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David Porter to retire as GSA’s head of architecture

May 30 2011

David Porter to retire as GSA’s head of architecture
David Porter, the Glasgow School of Art’s longstanding head of Architecture has announced his decision to retire from the post he has held since 2000, just as the school embarks on its most ambitious estates development strategy since construction of the original Mackintosh building.

Speaking to Urban Realm Porter explained this timing: “I was born in 1946, my mother never really planned ahead in that respect. It was reaching the retirement date it wasn’t a decision with a capital D.”

Reminiscing upon his tenure Porter noted that the biggest change to impact the school hasn’t been to the estates fabric but the introduction of the computer, Porter noted: “When I came there were lots of drawing boards not really being used computers that were all locked up in a lab, you never know what computers will do if you let them out. We took the risk of getting them out of this lab in the first step.

The difficult debate we had is can you critically use 3d modelling? Most software is not a thinking tool; it’s about getting product out fast. It’s the opposite of what we do which is about putting very careful attention to the detailed use and critical use to CAD. If something is shown on an image it’s got to be talked about, not just dazzle people. If you have a student who’s very, very skilled you say Hey Wow, that’s it really. But to get beyond that and have a critical discussion of what they’ve done you need to be very precise about what they’re presenting.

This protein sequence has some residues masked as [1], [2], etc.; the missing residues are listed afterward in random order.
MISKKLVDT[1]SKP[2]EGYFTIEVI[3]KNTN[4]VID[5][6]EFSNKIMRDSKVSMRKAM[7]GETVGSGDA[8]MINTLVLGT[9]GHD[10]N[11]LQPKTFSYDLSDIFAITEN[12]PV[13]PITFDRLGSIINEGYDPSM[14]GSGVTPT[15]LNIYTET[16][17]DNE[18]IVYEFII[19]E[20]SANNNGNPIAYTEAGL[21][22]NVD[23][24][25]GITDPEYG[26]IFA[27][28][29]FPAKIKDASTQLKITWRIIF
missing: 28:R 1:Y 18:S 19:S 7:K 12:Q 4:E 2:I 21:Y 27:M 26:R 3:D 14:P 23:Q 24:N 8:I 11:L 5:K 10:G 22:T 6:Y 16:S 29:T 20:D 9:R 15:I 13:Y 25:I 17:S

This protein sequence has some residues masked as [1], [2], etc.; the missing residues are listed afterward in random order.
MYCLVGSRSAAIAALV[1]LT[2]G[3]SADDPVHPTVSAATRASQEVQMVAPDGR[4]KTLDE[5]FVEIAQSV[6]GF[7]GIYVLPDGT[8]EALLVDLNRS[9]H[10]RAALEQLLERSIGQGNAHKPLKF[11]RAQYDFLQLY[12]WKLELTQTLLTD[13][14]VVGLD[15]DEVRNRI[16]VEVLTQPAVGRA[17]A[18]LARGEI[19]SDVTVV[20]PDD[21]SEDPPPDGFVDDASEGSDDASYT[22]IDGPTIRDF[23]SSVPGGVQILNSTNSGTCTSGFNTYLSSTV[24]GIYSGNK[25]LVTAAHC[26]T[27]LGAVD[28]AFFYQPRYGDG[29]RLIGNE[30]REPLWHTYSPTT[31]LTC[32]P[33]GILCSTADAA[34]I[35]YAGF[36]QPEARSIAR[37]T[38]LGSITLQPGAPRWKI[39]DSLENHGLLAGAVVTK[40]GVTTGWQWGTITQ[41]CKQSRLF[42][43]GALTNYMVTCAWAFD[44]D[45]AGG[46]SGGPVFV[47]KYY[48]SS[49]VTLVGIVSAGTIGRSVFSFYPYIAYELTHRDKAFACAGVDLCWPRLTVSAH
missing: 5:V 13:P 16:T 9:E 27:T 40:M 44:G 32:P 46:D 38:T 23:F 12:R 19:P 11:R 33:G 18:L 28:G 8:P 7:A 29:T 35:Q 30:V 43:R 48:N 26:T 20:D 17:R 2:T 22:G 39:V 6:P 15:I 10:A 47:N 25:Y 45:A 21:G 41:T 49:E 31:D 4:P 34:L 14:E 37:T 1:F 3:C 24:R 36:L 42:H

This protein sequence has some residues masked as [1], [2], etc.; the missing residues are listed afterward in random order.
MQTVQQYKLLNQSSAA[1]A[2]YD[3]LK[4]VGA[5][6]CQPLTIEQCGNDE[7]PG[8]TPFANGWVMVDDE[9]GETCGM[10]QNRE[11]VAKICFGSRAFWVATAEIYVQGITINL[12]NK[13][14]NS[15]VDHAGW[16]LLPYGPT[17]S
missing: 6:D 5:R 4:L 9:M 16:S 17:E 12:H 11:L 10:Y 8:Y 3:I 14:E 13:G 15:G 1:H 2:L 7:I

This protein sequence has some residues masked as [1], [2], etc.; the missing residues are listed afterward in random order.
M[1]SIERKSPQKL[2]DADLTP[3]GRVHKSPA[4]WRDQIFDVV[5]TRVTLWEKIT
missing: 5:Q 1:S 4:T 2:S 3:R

"If you’re designing a building in Glasgow you get a sky which is Glaswegian, you don’t get the one that comes off a program in Texas or somewhere. You actually go through the process of thinking about what you’re showing. We try and keep skills in draughtsmanship up, we do life drawing in first year and when I came here the drawing skills were declining and we’ve gone through a rebalancing. You’ve got so much more stuff to learn now and the same five years to learn it.

"If I have a regret it’s that we’ve not done enough together as architecture schools. I say that as somebody who has been too bloody busy to do it.”

Porter intends to eschew the golf course and remain as busy in retirement as he was at the GSA busying himself with writing two books and possibly taking an honorary professorship at an Australian University. Porter added: “I’ll stay involved in education, architectural thinking and the Academy of urbanism as well, I don’t think I’ve got time to even learn golf!”

The GSA is currently advertising for a replacement, Porter’s advice to any budding candidates? “Just enjoy yourself as much as possible.”

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